Windsor family isn't perfect is a headline that goes back so many generations, it has lost its shock value. But after the British tabloid News of the World revealed that PRINCE HARRY, 17, third in line to the throne, had spent last summer boozing it up at a local pub and smoking cannabis both there and on the grounds of Highgrove, his dad's country home 100 miles from London, the media have gnawed on the story like a Labrador retriever with a steak bone. Like so many royal tales before it, Harry's travails offer hacks an irresistible chance to slalom between salivating prurience (was he having sex too?) and tongue-clucking high-mindedness (how hard this must be on the poor Queen!).
The known facts: after exams last summer, with Dad in London on business and big brother William on a year abroad, Harry was sometimes left home alone at Highgrove. Though two years under age, he drank at a local pub, often achieving the state British papers call "tired and emotional." This was nothing new for Harry, who has been drinking in public since he was 12. He and his friends would continue in the soundproof basement lair maintained for the princes at Highgrove called Club H, which had a well-stocked bar. At the pub, at Highgrove and at private parties, Harry also smoked pot with his buddies. Staff eventually told Prince Charles about the aroma from the basement; he held a "calm and serious" talk with his son about the dangers of drug abuse and a fast crowd. A tearful Harry is said to have confessed and promised to forgo drugs (though not, apparently, alcohol--he was seen downing a few at a pub on New Year's Eve). Charles also arranged for Harry to spend an eye-opening day at a rehab clinic.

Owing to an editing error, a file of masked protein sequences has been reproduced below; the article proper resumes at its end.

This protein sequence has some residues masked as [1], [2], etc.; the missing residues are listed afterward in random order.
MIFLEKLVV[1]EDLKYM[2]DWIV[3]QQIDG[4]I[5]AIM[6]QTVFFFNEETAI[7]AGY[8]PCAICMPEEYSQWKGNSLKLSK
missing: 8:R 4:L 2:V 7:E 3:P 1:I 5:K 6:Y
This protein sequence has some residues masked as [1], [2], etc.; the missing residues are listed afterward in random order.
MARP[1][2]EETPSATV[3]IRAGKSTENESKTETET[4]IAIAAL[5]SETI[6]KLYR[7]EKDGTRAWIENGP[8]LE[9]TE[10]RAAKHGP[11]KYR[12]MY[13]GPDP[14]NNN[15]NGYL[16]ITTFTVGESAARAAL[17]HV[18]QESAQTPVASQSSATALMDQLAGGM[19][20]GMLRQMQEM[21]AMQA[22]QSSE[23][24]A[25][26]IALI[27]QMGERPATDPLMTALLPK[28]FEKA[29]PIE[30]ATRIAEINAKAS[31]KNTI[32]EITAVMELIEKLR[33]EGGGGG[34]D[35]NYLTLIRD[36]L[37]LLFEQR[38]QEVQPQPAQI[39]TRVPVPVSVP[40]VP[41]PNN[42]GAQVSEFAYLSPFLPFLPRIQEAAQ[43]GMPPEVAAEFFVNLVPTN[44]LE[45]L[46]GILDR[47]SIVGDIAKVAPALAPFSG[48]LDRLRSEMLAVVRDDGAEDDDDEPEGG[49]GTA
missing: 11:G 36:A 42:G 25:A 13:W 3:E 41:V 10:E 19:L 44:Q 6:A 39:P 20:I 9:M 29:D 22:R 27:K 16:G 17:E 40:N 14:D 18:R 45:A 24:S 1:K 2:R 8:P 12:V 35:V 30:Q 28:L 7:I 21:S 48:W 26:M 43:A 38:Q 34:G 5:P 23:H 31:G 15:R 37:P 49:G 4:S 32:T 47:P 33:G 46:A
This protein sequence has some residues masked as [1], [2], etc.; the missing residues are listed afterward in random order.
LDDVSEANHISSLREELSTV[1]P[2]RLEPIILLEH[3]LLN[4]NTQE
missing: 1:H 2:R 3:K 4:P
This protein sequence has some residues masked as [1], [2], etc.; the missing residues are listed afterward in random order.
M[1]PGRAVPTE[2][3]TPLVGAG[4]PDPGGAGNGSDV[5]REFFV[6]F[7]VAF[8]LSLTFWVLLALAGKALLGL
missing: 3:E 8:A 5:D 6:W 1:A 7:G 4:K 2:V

The juiciness of these revelations at first obscured how neatly they were tied up in a pleasing tabloid morality tale: prodigal son returns home. Since Diana's death, when Charles was widely reviled as a clueless emotional eunuch, he has doggedly worked to restore his reputation--which depends crucially on being seen as a good father. Even his determined campaign to accustom the country (and his mother) to the wifelike status of Camilla Parker Bowles takes second place to burnishing his paternal image. Charles' aides were savvy enough to cooperate once the News of the World sought confirmation for its newest scoop, which meant his thoughtful handling of Harry and the drug-clinic visit got a lot more ink than Club H's bar and Charles' ignorance of his son's vigorous social life. COURAGE OF A WISE AND LOVING DAD was the paper's main editorial, widely echoed in the British press.
It helps Charles that virtually every British parent is instinctively sympathetic. Illegal drug use is higher in Britain than in any other European country. Smoking pot is so widespread (almost 40% of those 15 to 34 have tried it, according to the latest European Union report) that the government plans to decriminalize possession of small amounts. Drinking-age laws are almost universally ignored; one-fifth of 15- and 16-year-olds report having been drunk three times in the past month.